Farage blasts Ursula von der Leyen over EU vaccine debacle – ‘Promoted beyond abilities!’

Nigel Farage on European Commission’s vaccine demands

Vaccinations in the EU are moving far slower than in Britain after the European Commission took charge of the procurement process.

In a video posted on his official Twitter page, Mr Farage said: “We could almost have a laugh about Ursula von der Leyen, clearly promoted way beyond her abilities.

“Trying on Friday night to impose a hard border between the Republic of Ireland and Northern Ireland.”

He later described the European Commission as “useless” and “bureaucratic”.

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Last week the bloc threatened to introduce vaccine export controls after Anglo-Swedish drugs company AstraZeneca said it would be unable to meet its original order.

As part of this, Brussels triggered Article 16 of the Northern Ireland Protocol, creating a hard border between Northern Ireland and the Republic of Ireland, causing fury in London, Dublin and Belfast.

The EU later backtracked and said vaccine flows from Europe to Britain would continue uninterrupted.

Mr Farage used most of the eight-minute video to discuss the one-year anniversary of Britain officially leaving the EU. 

Brexit formally took place on January 31, 2020 at 23:00.

The leading Brexiteer said: “I think because of Covid, because of 100,000 deaths, because of the misery so many people have been through we’ve sort of forgotten just how significant January 31, 2020 was.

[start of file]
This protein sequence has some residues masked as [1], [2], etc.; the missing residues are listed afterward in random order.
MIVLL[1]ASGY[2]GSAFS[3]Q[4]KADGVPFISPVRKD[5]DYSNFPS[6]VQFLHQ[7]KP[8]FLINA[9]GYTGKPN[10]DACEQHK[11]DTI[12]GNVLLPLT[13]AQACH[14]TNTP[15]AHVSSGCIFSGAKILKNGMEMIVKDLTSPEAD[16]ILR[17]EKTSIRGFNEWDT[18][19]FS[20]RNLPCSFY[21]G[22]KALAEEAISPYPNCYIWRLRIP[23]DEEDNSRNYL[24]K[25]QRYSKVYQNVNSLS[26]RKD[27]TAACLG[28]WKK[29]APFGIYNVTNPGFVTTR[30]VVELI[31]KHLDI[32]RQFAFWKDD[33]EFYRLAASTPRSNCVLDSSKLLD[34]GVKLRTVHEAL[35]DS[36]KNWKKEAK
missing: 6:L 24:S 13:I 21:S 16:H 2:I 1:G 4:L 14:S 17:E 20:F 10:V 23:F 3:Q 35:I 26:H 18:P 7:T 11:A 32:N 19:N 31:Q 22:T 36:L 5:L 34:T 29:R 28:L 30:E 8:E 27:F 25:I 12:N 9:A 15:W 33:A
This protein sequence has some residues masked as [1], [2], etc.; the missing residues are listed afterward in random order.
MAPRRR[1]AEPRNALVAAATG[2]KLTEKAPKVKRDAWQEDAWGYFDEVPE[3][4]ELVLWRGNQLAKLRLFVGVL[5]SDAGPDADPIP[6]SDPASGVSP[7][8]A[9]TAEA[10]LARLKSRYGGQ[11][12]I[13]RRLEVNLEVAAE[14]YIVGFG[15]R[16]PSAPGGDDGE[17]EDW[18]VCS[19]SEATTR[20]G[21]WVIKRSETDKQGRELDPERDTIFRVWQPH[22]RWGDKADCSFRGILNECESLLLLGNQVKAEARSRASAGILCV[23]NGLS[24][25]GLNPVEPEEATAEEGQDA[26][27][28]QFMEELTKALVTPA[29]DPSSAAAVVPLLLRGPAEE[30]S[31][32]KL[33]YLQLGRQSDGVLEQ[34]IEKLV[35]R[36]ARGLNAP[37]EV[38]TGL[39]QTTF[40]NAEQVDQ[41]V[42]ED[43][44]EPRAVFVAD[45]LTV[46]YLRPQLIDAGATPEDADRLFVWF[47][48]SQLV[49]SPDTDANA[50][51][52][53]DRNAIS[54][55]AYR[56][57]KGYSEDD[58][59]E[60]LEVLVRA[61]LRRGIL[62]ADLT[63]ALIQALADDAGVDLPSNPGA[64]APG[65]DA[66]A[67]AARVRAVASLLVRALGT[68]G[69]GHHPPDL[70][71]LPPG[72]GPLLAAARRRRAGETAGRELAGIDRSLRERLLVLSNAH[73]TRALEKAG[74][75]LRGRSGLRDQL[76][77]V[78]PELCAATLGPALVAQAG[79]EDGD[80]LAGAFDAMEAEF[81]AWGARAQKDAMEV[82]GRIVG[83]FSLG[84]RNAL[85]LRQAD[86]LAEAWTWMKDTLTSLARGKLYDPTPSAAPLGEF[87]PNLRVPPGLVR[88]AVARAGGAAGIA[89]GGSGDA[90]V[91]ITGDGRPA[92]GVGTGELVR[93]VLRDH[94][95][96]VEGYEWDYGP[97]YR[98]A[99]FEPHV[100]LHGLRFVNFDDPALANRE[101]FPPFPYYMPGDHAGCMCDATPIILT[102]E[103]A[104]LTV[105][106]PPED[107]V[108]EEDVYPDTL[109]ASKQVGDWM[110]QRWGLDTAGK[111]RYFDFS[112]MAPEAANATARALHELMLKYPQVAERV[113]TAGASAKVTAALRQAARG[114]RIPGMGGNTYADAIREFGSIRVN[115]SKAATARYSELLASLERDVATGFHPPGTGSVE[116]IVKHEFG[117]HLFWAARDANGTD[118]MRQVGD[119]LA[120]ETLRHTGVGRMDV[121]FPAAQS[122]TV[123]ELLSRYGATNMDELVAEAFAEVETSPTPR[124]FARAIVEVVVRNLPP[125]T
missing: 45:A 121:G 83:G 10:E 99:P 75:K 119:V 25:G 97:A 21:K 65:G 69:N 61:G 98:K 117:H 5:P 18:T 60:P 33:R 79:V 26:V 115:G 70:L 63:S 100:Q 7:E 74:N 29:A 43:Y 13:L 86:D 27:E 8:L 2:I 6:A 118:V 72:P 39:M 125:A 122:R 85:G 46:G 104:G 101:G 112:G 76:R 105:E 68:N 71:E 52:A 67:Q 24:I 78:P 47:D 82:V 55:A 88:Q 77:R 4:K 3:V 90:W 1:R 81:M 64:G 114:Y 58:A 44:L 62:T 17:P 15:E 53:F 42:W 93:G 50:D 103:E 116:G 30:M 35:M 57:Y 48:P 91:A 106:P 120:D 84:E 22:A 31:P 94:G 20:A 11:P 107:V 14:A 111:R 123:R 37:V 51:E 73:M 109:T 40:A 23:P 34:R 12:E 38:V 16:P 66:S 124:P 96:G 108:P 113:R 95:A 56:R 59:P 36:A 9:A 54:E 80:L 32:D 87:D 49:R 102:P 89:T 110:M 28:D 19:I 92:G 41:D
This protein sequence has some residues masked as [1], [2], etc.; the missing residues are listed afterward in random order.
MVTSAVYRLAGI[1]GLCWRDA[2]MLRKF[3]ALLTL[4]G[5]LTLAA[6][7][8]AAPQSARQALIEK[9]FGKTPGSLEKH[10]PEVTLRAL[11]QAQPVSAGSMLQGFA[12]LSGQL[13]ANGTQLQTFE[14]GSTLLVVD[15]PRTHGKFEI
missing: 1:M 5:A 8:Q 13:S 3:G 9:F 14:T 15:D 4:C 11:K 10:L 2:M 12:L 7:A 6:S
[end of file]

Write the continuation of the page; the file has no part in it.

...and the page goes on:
“It was a massive historic day. A complete change in the direction of our country.

“I don’t know in the preceding 27 years just how many times I’d said the best people to govern Britain are the British people themselves but it was thousands and thousands.

“And I think what’s played out already over vaccines, we’re seeing the truth of that. A useless, bureaucratic European Commission.”

The UK is on track to vaccinate its 15 million most vulnerable residents by mid-February.

Appearing on Sky News’ Sophy Ridge on Sunday, international trade secretary Liz Truss noted Britain will end up with a vaccine surplus and indicated this could be used to support other countries.

She said: “What we know about the vaccination programme is this is a global problem and we need a global solution.

“We’re only going to be able to deal with this disease if we get everybody vaccinated across the world.”


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